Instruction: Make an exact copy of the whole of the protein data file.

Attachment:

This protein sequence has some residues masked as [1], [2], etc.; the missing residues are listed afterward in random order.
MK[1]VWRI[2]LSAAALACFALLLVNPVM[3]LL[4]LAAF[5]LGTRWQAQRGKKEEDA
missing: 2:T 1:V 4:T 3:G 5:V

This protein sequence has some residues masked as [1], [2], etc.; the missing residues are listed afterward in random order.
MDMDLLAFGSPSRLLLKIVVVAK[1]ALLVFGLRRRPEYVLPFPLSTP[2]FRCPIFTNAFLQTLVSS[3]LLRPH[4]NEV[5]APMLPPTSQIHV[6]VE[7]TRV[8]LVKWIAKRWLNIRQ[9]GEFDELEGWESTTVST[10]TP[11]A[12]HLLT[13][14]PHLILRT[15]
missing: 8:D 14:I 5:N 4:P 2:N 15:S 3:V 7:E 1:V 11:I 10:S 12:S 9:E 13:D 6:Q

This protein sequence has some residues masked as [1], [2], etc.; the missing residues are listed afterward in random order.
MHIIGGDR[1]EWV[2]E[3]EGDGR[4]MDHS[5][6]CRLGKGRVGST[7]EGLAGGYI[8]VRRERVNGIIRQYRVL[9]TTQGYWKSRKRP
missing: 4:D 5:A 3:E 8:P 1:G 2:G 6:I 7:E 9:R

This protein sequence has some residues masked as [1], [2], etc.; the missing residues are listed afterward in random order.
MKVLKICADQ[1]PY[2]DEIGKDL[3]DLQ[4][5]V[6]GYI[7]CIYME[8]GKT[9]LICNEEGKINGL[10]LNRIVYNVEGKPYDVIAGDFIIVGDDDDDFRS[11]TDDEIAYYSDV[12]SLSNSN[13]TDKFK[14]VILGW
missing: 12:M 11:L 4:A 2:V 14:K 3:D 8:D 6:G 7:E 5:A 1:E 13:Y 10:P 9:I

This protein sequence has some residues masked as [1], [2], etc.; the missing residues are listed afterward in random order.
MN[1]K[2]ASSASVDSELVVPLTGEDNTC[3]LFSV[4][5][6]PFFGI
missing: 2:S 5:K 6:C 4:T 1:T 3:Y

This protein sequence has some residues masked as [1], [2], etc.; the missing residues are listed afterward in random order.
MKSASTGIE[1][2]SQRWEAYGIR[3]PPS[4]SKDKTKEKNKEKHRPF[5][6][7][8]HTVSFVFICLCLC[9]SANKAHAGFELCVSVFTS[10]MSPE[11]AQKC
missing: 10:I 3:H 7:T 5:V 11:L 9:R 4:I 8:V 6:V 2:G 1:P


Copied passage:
This protein sequence has some residues masked as [1], [2], etc.; the missing residues are listed afterward in random order.
MK[1]VWRI[2]LSAAALACFALLLVNPVM[3]LL[4]LAAF[5]LGTRWQAQRGKKEEDA
missing: 2:T 1:V 4:T 3:G 5:V

This protein sequence has some residues masked as [1], [2], etc.; the missing residues are listed afterward in random order.
MDMDLLAFGSPSRLLLKIVVVAK[1]ALLVFGLRRRPEYVLPFPLSTP[2]FRCPIFTNAFLQTLVSS[3]LLRPH[4]NEV[5]APMLPPTSQIHV[6]VE[7]TRV[8]LVKWIAKRWLNIRQ[9]GEFDELEGWESTTVST[10]TP[11]A[12]HLLT[13][14]PHLILRT[15]
missing: 8:D 14:I 5:N 4:P 2:N 15:S 3:V 7:E 1:V 11:I 10:S 12:S 9:E 13:D 6:Q

This protein sequence has some residues masked as [1], [2], etc.; the missing residues are listed afterward in random order.
MHIIGGDR[1]EWV[2]E[3]EGDGR[4]MDHS[5][6]CRLGKGRVGST[7]EGLAGGYI[8]VRRERVNGIIRQYRVL[9]TTQGYWKSRKRP
missing: 4:D 5:A 3:E 8:P 1:G 2:G 6:I 7:E 9:R

This protein sequence has some residues masked as [1], [2], etc.; the missing residues are listed afterward in random order.
MKVLKICADQ[1]PY[2]DEIGKDL[3]DLQ[4][5]V[6]GYI[7]CIYME[8]GKT[9]LICNEEGKINGL[10]LNRIVYNVEGKPYDVIAGDFIIVGDDDDDFRS[11]TDDEIAYYSDV[12]SLSNSN[13]TDKFK[14]VILGW
missing: 12:M 11:L 4:A 2:V 14:K 3:D 8:D 6:G 7:E 5:A 1:E 13:Y 10:P 9:I

This protein sequence has some residues masked as [1], [2], etc.; the missing residues are listed afterward in random order.
MN[1]K[2]ASSASVDSELVVPLTGEDNTC[3]LFSV[4][5][6]PFFGI
missing: 2:S 5:K 6:C 4:T 1:T 3:Y

This protein sequence has some residues masked as [1], [2], etc.; the missing residues are listed afterward in random order.
MKSASTGIE[1][2]SQRWEAYGIR[3]PPS[4]SKDKTKEKNKEKHRPF[5][6][7][8]HTVSFVFICLCLC[9]SANKAHAGFELCVSVFTS[10]MSPE[11]AQKC
missing: 10:I 3:H 7:T 5:V 11:L 9:R 4:I 8:V 6:V 2:G 1:P